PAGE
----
|Bishop of Marlborough|
Memorial in Exeter Cathedral
|Diocese||Diocese of London|
|Other posts|| Archdeacon of Totnes (1872–1888)|
Dean of Exeter (1900–1918)
by Edward Benson
|Born||22 December 1827|
|Died||28 December 1918 91) (aged|
Torquay, Devon, United Kingdom
|Alma mater||Hertford College, Oxford|
Alfred Earle –28 December 1918) was the Bishop of Marlborough from 1888 to his death.(22 December 1827
He was born the son of surgeon Henry Earle and was educated at Eton College and Hertford College, Oxford. He was ordained in 1858 and was a Curate of St Edmund's Salisbury and then Rector of Monkton Farleigh(1863–1865) before becoming vicar of West Alvington, South Huish, and South Milton. He then spent fifteen years in Totnes, as, from approximately October 1872 until his consecration in 1888, the Archdeacon of Totnes, and where he also became a rural dean and a Canon Residentiary of Exeter Cathedral (1886–1888).
He was consecrated a bishop by Edward Benson, Archbishop of Canterbury, at St Paul's Cathedral on St Matthias' day (24 February) 1888.As Bishop of Marlborough, he was suffragan to Frederick Temple and Mandell Creighton as successive Bishops of London, and was given charge of the western part of the Diocese of London. Alongside his bishopric, he also held two successive livings: Rector of St Michael, Cornhill (1888–1895), and Rector of St Botolph-without-Bishopsgate and a Prebendary of St Paul's (1896–1900). Earle was often in ill-health during this period, and Alfred Barry (former Primate of Australia) frequently deputised for him; when Earle resigned his responsibilities for West London in June 1900, Barry took these up (but not the See).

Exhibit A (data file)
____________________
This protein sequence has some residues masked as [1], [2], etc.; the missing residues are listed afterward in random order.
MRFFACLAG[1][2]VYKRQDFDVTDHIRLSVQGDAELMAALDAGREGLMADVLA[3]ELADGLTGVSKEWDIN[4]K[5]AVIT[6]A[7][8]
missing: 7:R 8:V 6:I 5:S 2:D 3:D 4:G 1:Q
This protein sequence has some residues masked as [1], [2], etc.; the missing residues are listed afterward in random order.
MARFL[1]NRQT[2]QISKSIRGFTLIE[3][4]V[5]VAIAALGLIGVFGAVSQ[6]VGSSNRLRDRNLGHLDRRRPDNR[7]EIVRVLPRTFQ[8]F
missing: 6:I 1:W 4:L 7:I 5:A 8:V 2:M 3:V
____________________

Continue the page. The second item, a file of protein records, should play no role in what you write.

Installed as Dean of Exeter on 28 August 1900, Earle left London but nominally retained his Seeuntil his death. He resigned the Deanery during 1918, and died at the end of the year, at Torquay, Devon, in the week following his 91st birthday.
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|Church of England titles|
| Archdeacon of Totnes |
Title last held byThomas Lancaster
| Bishop of Marlborough |
| Dean of Exeter |